Texas A & M opens with Texas-San Antonio and could face a team who also likes to control tempo, though in a more controlled manner, in the third round against Duke. The Devils also have tremendous guard play with Wanisha Smith (9.2 ppg.), Abby Waner (10.5 ppg.) and Jasmine Thomas (7.5 ppg.). Unlike A & M, Duke has an imposing post presence in 6-5 Chante Black (13.6 ppg./6.9 rpg.).
Other teams looking to answer questions in this region include Arizona State, who is looking to regain their form and their chemistry following the influx of new faces in the post. In the state of Indiana, Notre Dame and Purdue have both had to look for help from different faces following substantial injuries. Utah, the class of the Mountain West Conference during the regular season, had a blow in the conference tournament when they lost to winless conference foe Colorado State.
Who should win Oklahoma City: Tennessee. The Vols have the best player in women’s college basketball in Parker and they have key returnees who know how to win in post season.
Who could surprise: Duke. Having adjusted to a new coach (Joanne P. McCallie), a new point guard and surviving the rugged ACC, the Devils are experienced and tested.
What to look for in Oklahoma City: Answers. Tennessee has more weapons, but can they sustain their intensity and not overlook any of their opponents? A & M is quick and experienced, but can their inside game contribute offensively? Can Duke guard Waner regain her touch and confidence? Will Oklahoma find an outside scorer to take pressure off Paris?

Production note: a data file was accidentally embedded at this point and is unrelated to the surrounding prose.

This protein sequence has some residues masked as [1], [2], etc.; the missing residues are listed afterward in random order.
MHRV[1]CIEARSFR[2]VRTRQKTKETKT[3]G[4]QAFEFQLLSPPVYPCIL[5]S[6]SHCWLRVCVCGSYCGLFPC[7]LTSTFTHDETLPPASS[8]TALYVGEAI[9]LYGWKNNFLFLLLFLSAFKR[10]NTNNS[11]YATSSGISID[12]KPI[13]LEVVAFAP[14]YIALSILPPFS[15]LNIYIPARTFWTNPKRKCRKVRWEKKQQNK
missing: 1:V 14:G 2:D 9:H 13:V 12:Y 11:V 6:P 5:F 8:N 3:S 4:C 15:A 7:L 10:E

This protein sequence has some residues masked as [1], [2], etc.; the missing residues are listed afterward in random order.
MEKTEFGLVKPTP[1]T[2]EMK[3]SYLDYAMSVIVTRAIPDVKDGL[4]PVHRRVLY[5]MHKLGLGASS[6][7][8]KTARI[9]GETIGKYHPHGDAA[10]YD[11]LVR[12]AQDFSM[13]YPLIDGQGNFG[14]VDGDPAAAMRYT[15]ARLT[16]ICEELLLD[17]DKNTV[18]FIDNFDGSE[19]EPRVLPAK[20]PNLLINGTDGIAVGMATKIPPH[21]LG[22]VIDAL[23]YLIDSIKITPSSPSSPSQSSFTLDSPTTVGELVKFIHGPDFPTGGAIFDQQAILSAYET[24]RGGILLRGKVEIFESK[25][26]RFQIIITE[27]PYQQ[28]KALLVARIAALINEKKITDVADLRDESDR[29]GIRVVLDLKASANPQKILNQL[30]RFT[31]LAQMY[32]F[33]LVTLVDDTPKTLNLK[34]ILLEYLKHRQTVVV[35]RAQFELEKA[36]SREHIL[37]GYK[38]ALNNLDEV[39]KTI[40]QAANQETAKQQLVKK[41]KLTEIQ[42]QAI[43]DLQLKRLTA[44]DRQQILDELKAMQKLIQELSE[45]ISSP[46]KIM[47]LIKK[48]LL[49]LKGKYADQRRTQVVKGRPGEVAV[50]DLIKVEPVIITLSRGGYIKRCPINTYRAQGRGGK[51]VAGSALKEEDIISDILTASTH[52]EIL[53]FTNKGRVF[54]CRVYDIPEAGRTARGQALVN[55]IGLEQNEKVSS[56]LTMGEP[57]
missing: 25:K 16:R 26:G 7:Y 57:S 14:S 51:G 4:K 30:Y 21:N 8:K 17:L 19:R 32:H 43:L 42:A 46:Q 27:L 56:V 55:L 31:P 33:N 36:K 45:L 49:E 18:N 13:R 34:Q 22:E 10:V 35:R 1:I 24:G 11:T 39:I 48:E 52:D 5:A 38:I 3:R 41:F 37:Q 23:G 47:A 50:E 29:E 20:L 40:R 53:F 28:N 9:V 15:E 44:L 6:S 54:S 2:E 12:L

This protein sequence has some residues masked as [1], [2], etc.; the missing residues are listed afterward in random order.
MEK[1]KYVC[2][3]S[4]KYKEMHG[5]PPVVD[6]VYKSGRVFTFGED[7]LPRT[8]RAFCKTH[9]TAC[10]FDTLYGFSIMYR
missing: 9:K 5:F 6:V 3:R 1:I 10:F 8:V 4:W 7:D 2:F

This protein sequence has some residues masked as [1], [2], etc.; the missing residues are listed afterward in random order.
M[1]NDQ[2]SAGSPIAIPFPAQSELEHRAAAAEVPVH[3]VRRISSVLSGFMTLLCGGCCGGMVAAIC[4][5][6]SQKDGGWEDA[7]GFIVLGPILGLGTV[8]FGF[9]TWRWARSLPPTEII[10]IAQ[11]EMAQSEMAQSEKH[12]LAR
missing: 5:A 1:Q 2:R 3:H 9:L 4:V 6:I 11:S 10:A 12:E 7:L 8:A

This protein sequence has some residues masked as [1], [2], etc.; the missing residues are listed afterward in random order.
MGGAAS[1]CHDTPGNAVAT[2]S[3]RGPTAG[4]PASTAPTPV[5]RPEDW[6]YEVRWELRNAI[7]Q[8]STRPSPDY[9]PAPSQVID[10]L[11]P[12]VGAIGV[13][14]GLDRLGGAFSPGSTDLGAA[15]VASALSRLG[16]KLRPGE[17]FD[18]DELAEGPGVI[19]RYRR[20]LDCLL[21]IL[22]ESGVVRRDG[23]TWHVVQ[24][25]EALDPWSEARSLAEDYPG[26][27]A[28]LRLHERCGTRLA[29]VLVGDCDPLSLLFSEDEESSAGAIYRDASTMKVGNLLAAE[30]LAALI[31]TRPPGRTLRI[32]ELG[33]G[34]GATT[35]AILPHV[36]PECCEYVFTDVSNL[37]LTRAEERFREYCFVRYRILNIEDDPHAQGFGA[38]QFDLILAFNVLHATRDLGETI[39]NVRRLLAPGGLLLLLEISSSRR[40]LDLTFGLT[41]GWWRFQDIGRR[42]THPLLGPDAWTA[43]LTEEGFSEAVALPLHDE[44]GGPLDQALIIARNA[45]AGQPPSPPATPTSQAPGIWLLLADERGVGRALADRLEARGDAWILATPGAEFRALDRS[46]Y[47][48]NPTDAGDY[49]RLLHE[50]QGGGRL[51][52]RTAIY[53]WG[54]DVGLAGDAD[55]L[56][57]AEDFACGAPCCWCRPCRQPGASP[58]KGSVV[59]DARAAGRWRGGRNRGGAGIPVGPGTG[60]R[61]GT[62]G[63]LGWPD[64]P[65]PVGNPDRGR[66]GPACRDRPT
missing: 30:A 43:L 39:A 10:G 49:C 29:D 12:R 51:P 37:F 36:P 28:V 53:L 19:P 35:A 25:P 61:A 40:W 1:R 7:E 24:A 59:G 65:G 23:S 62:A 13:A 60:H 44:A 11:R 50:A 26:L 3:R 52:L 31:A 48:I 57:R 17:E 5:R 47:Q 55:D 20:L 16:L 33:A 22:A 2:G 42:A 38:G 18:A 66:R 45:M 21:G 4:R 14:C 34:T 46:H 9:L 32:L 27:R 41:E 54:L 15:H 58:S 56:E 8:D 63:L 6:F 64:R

Where is the best first round game: West Lafayette, Indiana, as eight seeded Utah, plays at ninth seeded Purdue.
When possible upsets could occur: Temple over Arizona State (Round One); Syracuse over Texas A & M, or Notre Dame over Oklahoma (Round Two); Duke over Texas A & M (Round Three), if A & M survives Round Two
How far teams advance will be determined by these top players: Parker, Hornbuckle and Bobbitt from Tennessee; Atunrase and Starks of Texas A & M; Black and Smith from Duke; Paris from Oklahoma; Guard Charel Allen from Notre Dame; Chandrea Jones and Erica Morrow from Syracuse; Senior point guard Leilani Mitchell of Utah; Guard Ashley Morris of Temple; 6-3 senior forward Janielle Dodds from SMU; Guard Kristi Cirone of Illinois State; Junior forward Ashley Hayes from Murray State.
The Spokane Regional should be spelled R-E-S-P-E-C-T, as several squads here feel they are not given credit as being contenders. Two years removed from their surprise national title, Maryland is (to some) the surprise number one seed in Spokane. The Terps have all of the key components back from that youthful championship squad, and definitely have the talent to get there again.
Coach Brenda Frese, fresh from delivering twins, hopes to deliver an encore delivery in bringing Maryland back to the top. 6-2 senior Crystal Langhorne (16.5 ppg./9.2 rpg.) and 6-4 senior Laura Harper (14.3 ppg./8.8 rpg.) provide power in the paint. 5-7 point guard Kristi Tolliver (17.2 ppg./7.6 apg.) is a clutch shooter, while 6-1 junior Marissa Coleman (15.8 ppg./7.9 rpg.) is one of the most gifted players in the country.
The Terps will open agains Coppin State and possibly post driven Xavier (6-6 Ta’Shia Pillips and 6-5 Amber Harris) in round two. Of real concern could be battle tested and experienced West Virginia in the third round. Maryland, upset last year in round two by Mississippi, must control unnecessary turnovers and value possession of the ball in order to advance and earn respect on a national level.